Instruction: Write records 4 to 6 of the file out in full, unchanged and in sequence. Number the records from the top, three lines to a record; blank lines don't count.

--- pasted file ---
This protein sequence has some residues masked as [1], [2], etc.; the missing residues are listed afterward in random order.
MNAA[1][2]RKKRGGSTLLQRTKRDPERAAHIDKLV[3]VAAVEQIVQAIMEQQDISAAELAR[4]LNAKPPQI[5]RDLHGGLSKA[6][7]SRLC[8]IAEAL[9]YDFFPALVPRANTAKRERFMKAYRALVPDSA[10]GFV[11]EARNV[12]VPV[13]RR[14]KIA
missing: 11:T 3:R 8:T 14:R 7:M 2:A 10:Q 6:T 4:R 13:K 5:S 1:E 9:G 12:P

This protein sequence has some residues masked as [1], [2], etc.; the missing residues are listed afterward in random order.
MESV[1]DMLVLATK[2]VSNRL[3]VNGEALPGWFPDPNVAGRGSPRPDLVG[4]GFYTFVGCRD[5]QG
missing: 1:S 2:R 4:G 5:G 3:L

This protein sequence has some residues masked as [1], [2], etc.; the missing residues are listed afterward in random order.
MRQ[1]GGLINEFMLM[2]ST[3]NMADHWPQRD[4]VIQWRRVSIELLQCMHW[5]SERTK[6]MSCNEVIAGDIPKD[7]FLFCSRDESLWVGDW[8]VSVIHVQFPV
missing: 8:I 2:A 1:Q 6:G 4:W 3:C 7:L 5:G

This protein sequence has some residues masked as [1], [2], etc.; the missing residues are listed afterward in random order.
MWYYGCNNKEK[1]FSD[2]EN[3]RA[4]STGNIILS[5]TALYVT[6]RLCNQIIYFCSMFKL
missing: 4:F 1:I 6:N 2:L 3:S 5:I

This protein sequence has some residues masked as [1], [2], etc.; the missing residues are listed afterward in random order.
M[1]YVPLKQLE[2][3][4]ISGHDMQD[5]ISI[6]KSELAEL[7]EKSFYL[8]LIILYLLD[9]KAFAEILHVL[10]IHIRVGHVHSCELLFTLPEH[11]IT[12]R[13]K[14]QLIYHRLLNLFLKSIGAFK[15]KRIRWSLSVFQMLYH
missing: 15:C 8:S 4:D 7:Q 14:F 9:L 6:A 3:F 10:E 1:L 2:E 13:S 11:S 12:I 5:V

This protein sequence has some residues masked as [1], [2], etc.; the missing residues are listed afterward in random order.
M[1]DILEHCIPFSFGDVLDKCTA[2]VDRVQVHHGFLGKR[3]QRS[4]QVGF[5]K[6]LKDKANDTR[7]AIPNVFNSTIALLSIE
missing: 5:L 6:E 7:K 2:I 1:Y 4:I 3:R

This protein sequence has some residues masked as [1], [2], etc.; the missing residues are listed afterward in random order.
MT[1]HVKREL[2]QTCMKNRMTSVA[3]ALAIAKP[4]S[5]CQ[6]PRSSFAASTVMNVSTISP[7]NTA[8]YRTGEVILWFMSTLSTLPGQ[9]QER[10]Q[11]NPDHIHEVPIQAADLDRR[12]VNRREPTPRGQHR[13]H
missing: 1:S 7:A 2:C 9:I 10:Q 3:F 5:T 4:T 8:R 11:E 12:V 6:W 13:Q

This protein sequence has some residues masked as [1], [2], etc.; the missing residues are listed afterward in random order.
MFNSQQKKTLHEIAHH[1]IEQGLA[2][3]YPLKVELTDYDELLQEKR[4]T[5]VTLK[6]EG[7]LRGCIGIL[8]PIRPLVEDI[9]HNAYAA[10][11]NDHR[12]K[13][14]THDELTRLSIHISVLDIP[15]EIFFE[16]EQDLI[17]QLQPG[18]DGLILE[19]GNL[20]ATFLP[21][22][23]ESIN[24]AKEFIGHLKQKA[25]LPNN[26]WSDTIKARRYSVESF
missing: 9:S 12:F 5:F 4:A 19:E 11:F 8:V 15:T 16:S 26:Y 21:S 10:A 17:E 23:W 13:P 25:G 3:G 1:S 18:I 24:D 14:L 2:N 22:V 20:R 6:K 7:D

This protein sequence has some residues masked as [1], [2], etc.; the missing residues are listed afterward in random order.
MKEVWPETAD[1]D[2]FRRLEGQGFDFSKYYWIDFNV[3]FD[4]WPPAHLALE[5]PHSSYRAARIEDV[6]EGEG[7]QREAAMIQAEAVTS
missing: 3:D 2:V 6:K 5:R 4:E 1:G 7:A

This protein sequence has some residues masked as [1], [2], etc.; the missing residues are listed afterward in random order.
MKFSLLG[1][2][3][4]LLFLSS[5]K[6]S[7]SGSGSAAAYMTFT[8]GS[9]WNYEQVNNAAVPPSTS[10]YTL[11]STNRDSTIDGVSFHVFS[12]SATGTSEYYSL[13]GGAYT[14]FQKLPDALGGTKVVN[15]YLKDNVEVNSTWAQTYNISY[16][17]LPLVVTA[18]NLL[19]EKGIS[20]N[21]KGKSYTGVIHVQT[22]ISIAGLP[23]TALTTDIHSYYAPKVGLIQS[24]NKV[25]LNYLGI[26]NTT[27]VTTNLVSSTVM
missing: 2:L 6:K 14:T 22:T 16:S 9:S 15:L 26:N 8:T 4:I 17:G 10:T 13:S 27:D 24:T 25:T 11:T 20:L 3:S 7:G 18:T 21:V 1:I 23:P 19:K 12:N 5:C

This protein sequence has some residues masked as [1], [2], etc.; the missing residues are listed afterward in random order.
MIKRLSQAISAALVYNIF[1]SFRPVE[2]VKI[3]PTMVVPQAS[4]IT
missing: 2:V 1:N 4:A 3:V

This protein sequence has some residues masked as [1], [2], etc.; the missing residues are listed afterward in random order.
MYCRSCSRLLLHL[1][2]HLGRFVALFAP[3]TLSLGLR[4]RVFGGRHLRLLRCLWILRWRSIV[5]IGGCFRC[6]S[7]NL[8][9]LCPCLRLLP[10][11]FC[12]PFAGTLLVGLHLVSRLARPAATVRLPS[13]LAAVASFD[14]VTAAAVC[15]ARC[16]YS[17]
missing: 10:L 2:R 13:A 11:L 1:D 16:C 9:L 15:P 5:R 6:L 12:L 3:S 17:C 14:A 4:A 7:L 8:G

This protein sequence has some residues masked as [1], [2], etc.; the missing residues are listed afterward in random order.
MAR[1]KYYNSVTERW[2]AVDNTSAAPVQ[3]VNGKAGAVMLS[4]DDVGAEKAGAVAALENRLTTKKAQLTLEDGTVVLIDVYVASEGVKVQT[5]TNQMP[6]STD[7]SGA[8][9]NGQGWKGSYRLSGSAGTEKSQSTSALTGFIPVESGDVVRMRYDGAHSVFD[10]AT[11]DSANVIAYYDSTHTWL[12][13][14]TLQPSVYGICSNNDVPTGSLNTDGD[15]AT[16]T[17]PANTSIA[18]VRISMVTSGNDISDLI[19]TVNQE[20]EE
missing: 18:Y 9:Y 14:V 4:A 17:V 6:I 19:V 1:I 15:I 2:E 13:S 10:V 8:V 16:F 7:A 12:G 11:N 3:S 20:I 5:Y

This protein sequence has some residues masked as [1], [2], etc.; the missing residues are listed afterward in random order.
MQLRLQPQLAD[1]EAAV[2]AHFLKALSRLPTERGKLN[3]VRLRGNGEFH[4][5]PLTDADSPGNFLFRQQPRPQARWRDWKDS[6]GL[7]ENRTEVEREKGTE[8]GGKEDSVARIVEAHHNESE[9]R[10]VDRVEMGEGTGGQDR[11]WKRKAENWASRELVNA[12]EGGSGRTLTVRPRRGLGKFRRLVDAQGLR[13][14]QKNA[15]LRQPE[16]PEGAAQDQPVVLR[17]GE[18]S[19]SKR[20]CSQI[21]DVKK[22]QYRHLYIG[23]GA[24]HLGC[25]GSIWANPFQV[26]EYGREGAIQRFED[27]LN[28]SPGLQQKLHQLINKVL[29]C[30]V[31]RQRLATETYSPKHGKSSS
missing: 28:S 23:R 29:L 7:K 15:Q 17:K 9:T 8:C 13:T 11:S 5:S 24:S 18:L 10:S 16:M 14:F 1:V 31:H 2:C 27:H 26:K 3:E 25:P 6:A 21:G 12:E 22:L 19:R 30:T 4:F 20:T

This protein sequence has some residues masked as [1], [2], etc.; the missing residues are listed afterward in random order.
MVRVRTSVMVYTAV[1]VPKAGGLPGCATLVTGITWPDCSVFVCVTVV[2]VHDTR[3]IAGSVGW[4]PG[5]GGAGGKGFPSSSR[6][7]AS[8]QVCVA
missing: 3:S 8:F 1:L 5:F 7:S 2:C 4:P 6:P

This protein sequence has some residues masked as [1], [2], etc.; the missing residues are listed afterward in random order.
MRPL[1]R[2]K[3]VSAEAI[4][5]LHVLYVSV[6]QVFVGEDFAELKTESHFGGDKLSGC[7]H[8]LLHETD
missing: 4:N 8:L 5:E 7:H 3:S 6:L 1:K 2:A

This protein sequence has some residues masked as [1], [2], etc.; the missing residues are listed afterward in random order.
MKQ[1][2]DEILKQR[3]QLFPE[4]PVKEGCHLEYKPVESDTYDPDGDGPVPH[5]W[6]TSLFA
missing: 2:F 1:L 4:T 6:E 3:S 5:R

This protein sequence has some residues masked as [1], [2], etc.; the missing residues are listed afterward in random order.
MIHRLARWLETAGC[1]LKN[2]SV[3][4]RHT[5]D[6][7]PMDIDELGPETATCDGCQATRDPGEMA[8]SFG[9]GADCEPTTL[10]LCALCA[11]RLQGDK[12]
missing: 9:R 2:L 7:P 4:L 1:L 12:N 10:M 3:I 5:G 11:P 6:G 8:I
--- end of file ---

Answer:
This protein sequence has some residues masked as [1], [2], etc.; the missing residues are listed afterward in random order.
MWYYGCNNKEK[1]FSD[2]EN[3]RA[4]STGNIILS[5]TALYVT[6]RLCNQIIYFCSMFKL
missing: 4:F 1:I 6:N 2:L 3:S 5:I

This protein sequence has some residues masked as [1], [2], etc.; the missing residues are listed afterward in random order.
M[1]YVPLKQLE[2][3][4]ISGHDMQD[5]ISI[6]KSELAEL[7]EKSFYL[8]LIILYLLD[9]KAFAEILHVL[10]IHIRVGHVHSCELLFTLPEH[11]IT[12]R[13]K[14]QLIYHRLLNLFLKSIGAFK[15]KRIRWSLSVFQMLYH
missing: 15:C 8:S 4:D 7:Q 14:F 9:L 6:A 3:F 10:E 1:L 2:E 13:S 11:S 12:I 5:V

This protein sequence has some residues masked as [1], [2], etc.; the missing residues are listed afterward in random order.
M[1]DILEHCIPFSFGDVLDKCTA[2]VDRVQVHHGFLGKR[3]QRS[4]QVGF[5]K[6]LKDKANDTR[7]AIPNVFNSTIALLSIE
missing: 5:L 6:E 7:K 2:I 1:Y 4:I 3:R